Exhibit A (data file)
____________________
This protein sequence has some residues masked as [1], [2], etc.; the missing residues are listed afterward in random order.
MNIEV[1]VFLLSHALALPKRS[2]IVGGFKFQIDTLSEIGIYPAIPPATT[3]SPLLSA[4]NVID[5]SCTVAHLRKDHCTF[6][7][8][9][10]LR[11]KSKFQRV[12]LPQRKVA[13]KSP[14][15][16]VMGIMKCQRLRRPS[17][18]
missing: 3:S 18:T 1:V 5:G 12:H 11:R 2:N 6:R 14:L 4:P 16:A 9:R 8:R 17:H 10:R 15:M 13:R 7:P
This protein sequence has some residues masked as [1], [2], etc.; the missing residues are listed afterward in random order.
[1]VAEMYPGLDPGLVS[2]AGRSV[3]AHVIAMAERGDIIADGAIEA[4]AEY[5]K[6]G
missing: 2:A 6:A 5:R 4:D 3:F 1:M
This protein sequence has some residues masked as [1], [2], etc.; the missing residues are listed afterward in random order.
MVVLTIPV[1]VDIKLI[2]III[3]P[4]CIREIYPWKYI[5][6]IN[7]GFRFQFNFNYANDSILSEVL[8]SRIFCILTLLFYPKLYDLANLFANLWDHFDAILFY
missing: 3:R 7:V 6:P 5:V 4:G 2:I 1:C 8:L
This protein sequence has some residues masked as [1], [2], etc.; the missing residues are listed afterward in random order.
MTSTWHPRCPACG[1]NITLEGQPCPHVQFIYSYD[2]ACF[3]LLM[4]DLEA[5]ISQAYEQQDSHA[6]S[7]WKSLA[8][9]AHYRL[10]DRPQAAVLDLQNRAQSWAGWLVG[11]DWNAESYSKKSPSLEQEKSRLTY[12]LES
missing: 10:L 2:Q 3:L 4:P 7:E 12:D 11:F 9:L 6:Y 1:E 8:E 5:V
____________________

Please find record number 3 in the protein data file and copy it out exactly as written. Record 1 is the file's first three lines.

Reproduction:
This protein sequence has some residues masked as [1], [2], etc.; the missing residues are listed afterward in random order.
MVVLTIPV[1]VDIKLI[2]III[3]P[4]CIREIYPWKYI[5][6]IN[7]GFRFQFNFNYANDSILSEVL[8]SRIFCILTLLFYPKLYDLANLFANLWDHFDAILFY
missing: 3:R 7:V 6:P 5:V 4:G 2:I 1:C 8:L